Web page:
Pawsey's new supercomputer to power Australian research
The Pawsey Supercomputing Centre has selected Hewlett Packard Enterprise (HPE) to deliver its new supercomputer, as part of the biggest upgrade to the Pawsey computing infrastructure since the centre opened in 2009. The new supercomputer will be at least 10 times more power efficient than its predecessors, Magnus and Galaxy, while delivering 30 times more compute power — up to 50 petaFLOPs.
The supercomputer will be built using the HPE Cray EX architecture, featuring significantly increased compute power and more emphasis on accelerators with future-generation AMD EPYC CPUs and AMD Instinct GPUs, and including expanded data storage capabilities with the Cray Clusterstor E1000 system. HPE was selected as the preferred vendor under a $48 million agreement following a thorough tender process led by CSIRO, the centre agent for Pawsey, based on energy efficiency, cost and HPE’s integrated hardware and software solution.
The HPE Cray EX supercomputer will help meet the exponentially increasing computing needs of Australian researchers in fields such as medicine, artificial intelligence, radioastronomy and more. More than 1600 researchers directly use Pawsey’s supercomputers today to support computing-intensive research projects, from discovering new galaxies to developing improved diagnostic tests for coronaviruses and developing AI-enabled ways to help farmers reduce herbicide use.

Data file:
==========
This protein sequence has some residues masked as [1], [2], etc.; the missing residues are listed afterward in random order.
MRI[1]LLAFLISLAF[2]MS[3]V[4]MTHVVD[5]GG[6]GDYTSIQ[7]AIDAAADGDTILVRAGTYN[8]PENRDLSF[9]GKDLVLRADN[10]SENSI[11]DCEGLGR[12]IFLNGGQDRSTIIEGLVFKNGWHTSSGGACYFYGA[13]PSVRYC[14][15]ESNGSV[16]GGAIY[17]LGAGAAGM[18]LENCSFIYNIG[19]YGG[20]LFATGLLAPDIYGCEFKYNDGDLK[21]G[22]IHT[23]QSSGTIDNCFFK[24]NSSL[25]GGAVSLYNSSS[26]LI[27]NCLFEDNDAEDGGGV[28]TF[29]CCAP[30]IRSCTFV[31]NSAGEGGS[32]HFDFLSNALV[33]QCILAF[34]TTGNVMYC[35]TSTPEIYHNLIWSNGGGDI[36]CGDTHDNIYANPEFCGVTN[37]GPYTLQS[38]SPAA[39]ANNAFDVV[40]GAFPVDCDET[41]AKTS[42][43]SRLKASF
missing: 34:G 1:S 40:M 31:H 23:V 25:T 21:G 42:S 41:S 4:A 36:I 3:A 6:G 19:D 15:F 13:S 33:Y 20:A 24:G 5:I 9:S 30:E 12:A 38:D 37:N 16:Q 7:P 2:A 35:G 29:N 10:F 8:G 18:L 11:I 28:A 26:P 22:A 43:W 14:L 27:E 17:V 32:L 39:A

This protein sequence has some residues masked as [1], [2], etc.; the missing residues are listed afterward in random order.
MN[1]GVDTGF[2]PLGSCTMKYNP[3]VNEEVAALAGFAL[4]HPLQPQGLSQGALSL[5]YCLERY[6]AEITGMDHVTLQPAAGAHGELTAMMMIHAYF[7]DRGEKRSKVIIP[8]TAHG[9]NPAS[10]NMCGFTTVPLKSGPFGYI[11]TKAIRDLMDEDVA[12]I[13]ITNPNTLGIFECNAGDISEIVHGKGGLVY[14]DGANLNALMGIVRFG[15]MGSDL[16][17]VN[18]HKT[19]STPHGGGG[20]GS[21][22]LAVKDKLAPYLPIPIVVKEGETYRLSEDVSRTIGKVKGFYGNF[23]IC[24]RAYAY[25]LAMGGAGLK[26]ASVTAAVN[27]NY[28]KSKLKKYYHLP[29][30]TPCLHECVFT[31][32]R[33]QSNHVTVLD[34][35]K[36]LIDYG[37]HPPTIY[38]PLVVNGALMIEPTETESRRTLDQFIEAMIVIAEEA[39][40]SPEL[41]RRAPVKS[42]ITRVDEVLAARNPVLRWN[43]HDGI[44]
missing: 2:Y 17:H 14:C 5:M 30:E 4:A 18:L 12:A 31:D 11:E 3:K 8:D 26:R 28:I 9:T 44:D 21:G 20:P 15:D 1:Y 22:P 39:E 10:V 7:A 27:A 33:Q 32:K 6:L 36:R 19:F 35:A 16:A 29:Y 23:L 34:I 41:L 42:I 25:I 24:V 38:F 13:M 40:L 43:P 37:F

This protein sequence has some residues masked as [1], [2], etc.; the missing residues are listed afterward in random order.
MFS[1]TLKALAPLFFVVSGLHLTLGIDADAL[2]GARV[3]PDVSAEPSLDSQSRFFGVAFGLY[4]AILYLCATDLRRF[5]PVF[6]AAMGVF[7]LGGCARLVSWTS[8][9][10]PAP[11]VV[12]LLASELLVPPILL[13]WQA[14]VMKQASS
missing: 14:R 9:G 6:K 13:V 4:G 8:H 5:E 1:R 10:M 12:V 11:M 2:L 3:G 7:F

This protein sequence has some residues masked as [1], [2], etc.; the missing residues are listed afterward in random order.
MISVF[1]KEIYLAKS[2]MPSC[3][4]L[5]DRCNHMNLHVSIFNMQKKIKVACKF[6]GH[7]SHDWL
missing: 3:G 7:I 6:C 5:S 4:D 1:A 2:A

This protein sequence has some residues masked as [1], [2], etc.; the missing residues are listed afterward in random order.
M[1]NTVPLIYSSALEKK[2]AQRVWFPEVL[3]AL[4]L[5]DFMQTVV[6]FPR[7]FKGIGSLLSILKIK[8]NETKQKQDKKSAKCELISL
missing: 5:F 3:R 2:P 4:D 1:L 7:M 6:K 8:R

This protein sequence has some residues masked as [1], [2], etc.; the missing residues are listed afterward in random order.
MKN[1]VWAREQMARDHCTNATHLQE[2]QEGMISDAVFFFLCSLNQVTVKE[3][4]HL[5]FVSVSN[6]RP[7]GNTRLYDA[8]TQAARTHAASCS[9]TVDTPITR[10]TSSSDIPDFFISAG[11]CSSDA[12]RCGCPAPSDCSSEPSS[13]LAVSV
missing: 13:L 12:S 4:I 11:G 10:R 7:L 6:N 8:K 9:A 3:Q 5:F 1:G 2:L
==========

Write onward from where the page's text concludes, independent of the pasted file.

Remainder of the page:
“Supercomputers like those at Pawsey are increasingly crucial to our ability to conduct world-class, high-impact research,” said Mark Stickells, Executive Director at the Pawsey Supercomputing Centre. “The upgrades we’re announcing are a critical move in strengthening Australia’s position in the global research environment and playing a part in major global research projects, from helping in the fight against COVID-19 to working with the precursor telescopes to the Square Kilometre Array. The new supercomputer will not only deliver next-generation compute power to meet these growing requirements, it will enable entirely new research projects with global reach and impact.”
Dr Chenoa Tremblay, Postdoctoral Fellow in Dark Magnetism at CSIRO, said, “We’re using Pawsey’s existing supercomputers to help scan more than 10 million stars and analyse hundreds of terabytes of data to search for molecules that provide potential evidence of extraterrestrial life. Doing this on my laptop would take 25 years, so having the power of the new supercomputer will help bring our research timelines from years down to days, giving us the power we need to analyse hundreds of thousands of images quickly.”
Pawsey has worked closely with the Australian research community to inform the upgrade process and is working to help the research community prepare for the new supercomputer’s capabilities and make the most of its increased performance. Phase 1 of the upgrade, available by Q3 2021, will provide a 45% increase in raw compute power in one-fifth of the size of the Magnus and Galaxy systems. Full commissioning of the system will occur by Q2 2022.
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